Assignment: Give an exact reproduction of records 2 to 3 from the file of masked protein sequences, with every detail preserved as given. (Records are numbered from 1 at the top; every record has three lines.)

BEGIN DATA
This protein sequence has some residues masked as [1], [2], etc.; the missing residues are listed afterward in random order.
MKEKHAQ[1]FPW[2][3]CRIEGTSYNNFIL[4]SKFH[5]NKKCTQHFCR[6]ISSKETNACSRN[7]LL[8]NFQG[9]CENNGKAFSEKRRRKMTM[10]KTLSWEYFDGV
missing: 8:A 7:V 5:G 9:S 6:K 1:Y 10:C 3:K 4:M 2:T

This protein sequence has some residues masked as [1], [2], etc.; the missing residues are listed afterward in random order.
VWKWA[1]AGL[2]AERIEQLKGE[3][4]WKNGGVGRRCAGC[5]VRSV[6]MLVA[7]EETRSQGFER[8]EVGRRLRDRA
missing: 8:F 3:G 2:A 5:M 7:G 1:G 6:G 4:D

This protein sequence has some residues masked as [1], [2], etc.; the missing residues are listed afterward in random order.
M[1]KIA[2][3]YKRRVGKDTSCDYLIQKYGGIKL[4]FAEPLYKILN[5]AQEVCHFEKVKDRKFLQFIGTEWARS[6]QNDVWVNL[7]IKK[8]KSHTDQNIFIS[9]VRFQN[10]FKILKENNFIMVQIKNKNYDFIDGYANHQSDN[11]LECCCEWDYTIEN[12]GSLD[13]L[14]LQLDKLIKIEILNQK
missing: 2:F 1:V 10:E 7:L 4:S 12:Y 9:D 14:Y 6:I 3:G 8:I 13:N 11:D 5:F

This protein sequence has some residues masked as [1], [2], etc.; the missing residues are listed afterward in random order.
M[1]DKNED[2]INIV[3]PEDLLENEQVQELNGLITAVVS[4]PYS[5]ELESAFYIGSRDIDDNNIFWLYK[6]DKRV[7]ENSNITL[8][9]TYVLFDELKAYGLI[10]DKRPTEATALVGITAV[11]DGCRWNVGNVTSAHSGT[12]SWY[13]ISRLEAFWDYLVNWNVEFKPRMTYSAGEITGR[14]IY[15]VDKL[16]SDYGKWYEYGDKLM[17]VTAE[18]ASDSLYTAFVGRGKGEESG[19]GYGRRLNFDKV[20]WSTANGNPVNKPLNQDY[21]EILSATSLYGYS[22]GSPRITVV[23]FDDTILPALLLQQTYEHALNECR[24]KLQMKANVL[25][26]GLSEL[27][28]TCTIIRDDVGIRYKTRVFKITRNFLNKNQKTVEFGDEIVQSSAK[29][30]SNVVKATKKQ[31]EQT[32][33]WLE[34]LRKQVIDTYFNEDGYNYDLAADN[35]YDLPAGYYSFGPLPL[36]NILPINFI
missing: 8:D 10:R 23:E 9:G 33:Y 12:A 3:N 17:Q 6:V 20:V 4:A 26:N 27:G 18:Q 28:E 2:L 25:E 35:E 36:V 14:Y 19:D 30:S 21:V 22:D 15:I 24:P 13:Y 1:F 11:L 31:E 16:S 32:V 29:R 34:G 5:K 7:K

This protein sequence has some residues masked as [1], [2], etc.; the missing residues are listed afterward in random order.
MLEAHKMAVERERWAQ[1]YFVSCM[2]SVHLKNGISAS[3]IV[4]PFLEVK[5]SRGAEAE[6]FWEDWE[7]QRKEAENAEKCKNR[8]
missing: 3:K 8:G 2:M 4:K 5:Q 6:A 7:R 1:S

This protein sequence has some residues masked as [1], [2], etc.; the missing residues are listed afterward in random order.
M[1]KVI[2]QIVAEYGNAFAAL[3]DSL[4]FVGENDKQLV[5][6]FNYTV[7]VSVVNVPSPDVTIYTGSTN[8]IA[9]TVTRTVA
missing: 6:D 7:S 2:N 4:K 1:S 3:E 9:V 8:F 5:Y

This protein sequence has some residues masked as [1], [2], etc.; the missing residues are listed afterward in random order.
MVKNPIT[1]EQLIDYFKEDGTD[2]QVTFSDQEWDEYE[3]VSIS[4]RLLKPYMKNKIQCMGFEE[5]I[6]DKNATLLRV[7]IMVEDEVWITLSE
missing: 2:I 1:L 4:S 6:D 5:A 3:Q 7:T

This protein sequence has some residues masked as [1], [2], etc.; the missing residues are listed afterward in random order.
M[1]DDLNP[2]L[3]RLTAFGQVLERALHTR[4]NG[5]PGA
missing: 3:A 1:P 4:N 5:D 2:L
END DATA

This protein sequence has some residues masked as [1], [2], etc.; the missing residues are listed afterward in random order.
VWKWA[1]AGL[2]AERIEQLKGE[3][4]WKNGGVGRRCAGC[5]VRSV[6]MLVA[7]EETRSQGFER[8]EVGRRLRDRA
missing: 8:F 3:G 2:A 5:M 7:G 1:G 6:G 4:D

This protein sequence has some residues masked as [1], [2], etc.; the missing residues are listed afterward in random order.
M[1]KIA[2][3]YKRRVGKDTSCDYLIQKYGGIKL[4]FAEPLYKILN[5]AQEVCHFEKVKDRKFLQFIGTEWARS[6]QNDVWVNL[7]IKK[8]KSHTDQNIFIS[9]VRFQN[10]FKILKENNFIMVQIKNKNYDFIDGYANHQSDN[11]LECCCEWDYTIEN[12]GSLD[13]L[14]LQLDKLIKIEILNQK
missing: 2:F 1:V 10:E 7:L 4:S 12:Y 9:D 14:Y 6:I 3:G 8:I 13:N 11:D 5:F